Hence­forth it will be Cezanne who will be un­der­stood through Pi­casso, not Pi­casso through Cezanne.

Else­where, the no­tion of in­flu­ence be­comes even more com­pli­cated. Take, for ex­am­ple, the case of Renoir, whose work also fea­tures promi­nently in the show.

It is harder to think of a more ex­treme con­trast than that be­tween the for­mal in­no­va­tion and sex­ual sav­agery of Pi­casso and the ro­coco- es­que dec­o­ra­tive­ness and — to our eyes, at least — sac­cha­rine sen­ti­men­tal­ity of Renoir. In­deed, Pi­casso once said of his early ca­reer: ‘‘ We were 25 years old, Renoir was the rage and we had to do some­thing else.’’

Yet, as Pi­casso moved into his neo­clas­si­cal phase in the 1920s, he came to re­gard Renoir as a po­ten­tial artis­tic source. In the ex­hi­bi­tion, there is an ex­tremely beau­ti­ful and quite mov­ing char­coal sketch of the el­derly Renoir by Pi­casso dated 1919- 20, as though Pi­casso were ac­knowl­edg­ing his in­spi­ra­tion at the be­gin­ning of this new pe­riod of his ca­reer.

Pi­casso and His Col­lec­tion is short on works

from the artist’s neo­clas­si­cal style — one of the show’s dis­ap­point­ments — but this is per­haps rec­ti­fied by an in­ge­nious hang at the door­way just be­fore the end of the show. On one side of the door­way is a late Seated Old Man ( 1970- 71), painted just a cou­ple of years be­fore Pi­casso’s death; on the other side is the anony­mous photo of Renoir on which Pi­casso based his sketch 50 years be­fore.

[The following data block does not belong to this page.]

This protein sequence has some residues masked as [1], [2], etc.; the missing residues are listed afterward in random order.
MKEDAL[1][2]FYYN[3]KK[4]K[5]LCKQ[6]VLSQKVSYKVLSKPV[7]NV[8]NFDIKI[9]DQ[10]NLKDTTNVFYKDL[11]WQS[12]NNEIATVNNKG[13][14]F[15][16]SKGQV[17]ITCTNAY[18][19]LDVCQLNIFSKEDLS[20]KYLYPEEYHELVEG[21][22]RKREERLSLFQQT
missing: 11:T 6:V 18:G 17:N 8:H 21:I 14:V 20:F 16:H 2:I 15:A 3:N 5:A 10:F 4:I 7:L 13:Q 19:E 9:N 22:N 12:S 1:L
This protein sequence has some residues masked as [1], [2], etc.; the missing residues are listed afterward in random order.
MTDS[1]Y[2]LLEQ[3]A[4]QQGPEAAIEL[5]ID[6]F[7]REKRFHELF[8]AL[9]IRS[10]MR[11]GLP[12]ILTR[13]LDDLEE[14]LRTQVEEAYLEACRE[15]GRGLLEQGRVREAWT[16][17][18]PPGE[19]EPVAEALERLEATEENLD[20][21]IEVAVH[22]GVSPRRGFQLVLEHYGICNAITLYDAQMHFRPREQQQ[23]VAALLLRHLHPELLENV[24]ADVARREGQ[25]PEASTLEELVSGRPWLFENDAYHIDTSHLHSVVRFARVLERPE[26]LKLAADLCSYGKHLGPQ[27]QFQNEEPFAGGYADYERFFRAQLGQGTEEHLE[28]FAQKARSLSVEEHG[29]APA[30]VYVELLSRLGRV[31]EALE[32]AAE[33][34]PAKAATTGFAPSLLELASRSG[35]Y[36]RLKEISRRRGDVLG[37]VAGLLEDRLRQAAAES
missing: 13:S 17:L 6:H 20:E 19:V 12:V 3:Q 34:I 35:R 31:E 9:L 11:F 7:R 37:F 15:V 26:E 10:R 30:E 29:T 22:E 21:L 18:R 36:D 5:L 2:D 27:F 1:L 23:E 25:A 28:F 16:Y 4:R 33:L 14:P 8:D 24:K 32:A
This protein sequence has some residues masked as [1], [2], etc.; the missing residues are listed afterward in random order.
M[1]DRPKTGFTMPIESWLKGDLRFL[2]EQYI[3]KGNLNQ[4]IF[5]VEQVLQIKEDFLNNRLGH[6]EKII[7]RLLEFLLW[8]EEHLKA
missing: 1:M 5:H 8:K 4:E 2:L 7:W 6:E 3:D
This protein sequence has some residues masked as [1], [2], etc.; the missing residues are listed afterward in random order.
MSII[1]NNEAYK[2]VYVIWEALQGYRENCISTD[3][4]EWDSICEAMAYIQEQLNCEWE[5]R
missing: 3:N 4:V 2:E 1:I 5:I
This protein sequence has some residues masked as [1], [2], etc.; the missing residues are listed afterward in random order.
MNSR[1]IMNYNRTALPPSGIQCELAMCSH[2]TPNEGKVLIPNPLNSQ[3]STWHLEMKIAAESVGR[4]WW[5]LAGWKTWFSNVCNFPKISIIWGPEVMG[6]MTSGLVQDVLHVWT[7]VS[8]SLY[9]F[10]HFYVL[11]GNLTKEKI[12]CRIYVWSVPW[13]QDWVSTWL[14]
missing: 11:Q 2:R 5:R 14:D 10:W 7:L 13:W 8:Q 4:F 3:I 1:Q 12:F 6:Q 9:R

Look­ing closely at the old man seated in his chair in the paint­ing, one can see the same hand cru­elly twisted by arthri­tis that we see in the photo of Renoir. More pro­foundly, the work fea­tures the same green and orange colour scheme that can be found in Renoir’s Head and Shoul­ders of a Model ( 1916). It is sim­ply as­ton­ish­ing that Renoir’s in­flu­ence turns up here in such an un­canny and un­ex­pected form so many years af­ter Pi­casso ac­quired the paint­ing.

Per­haps the most im­por­tant les­son learned from Pi­casso and His Col­lec­tion is that, even when we are able to dis­cover the source of one of Pi­casso’s paint­ings di­rectly, there is a limit to what this source can tell us about it.

Pi­casso’s col­lec­tion is not at all the hid­den key to his oeu­vre, the Da Vinci Code through which we can un­ravel its mys­tery and that he would have pre­ferred to keep out of sight.

On the con­trary, as the many pho­to­graphs of Pi­casso with his col­lec­tion at­test, he was only too keen to make us aware of the ex­is­tence of his col­lec­tion, to have it count as part of his work.